We’d like to welcome you to INQ, Crikey’s ambitious new inquiry journalism initiative. Starting June 24, INQ investigative reporting — lifting the rocks, connecting the dots, following the money trail and exposing misuse of power — will appear regularly in Crikey.
We look forward to sharing this exciting new phase with you.
Tamsin Creed, Publisher
Whistleblowers in the public service face few good options for revealing wrongdoing. Intelligence agency officials have none.
The 'book-up' credit system doesn't make the top 100 list of things institutionally wrong with Indigenous affairs in Australia. But that this case ended this way is utterly crushing.
The AFP raids aren't just about journalism. Whistleblowers and many others need protection from an overly powerful executive and a Home Affairs department with a toxic agenda.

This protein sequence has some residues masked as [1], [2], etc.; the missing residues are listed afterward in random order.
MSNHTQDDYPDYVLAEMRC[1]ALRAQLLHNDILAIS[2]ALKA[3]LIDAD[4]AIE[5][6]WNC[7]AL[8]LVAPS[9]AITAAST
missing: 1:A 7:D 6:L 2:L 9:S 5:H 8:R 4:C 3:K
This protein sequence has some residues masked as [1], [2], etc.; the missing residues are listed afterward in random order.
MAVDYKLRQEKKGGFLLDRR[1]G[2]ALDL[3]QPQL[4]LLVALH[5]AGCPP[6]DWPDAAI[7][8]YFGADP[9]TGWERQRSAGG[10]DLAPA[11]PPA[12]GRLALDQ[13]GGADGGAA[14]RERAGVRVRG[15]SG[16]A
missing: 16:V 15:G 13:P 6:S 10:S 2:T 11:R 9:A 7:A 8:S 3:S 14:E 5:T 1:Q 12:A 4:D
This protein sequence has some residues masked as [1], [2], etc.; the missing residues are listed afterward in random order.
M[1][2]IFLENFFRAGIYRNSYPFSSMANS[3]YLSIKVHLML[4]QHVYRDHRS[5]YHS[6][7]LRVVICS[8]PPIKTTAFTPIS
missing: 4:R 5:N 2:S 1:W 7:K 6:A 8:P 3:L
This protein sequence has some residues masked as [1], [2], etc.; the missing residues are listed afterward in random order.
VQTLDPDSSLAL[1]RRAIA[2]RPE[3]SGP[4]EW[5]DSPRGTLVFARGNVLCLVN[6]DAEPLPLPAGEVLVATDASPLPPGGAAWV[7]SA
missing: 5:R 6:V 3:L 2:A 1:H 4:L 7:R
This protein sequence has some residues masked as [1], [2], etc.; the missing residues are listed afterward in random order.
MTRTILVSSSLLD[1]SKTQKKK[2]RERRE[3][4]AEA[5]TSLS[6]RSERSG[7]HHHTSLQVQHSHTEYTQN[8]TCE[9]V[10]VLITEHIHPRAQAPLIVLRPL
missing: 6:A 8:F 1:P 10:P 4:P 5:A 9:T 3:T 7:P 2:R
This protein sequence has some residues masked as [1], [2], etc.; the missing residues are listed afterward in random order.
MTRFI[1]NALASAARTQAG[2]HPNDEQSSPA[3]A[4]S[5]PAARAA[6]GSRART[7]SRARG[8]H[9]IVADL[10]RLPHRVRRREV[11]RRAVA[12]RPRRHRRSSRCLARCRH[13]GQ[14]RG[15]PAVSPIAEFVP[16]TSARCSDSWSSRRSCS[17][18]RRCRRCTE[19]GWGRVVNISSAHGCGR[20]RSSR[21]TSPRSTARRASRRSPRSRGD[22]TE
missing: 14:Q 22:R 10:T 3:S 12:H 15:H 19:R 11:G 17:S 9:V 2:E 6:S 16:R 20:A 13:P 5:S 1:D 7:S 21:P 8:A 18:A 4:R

Rugby Australia had plenty of opportunities to sack Israel Folau for his posting of religious beliefs on social media. They only did so when the posts were homophobic.
Recent incursions on Australia's free press have shown once again that, without a national bill of rights, liberty is treated cheaply in Australia.
News Corp has actively cheered the expansion of the Coalition's police state. But now that one of its own is the target, News Corp is suddenly opposed to the world it helped create.
Tax office whistleblower Richard Boyle is just the latest victim in Australia's increasingly hostile war on whistleblowers.
For all the publicity that a Geoffrey Rush or Rebel Wilson case attracts, the vast majority of defamation suits are small, wasteful and often result in outcomes disproportionate to their social value.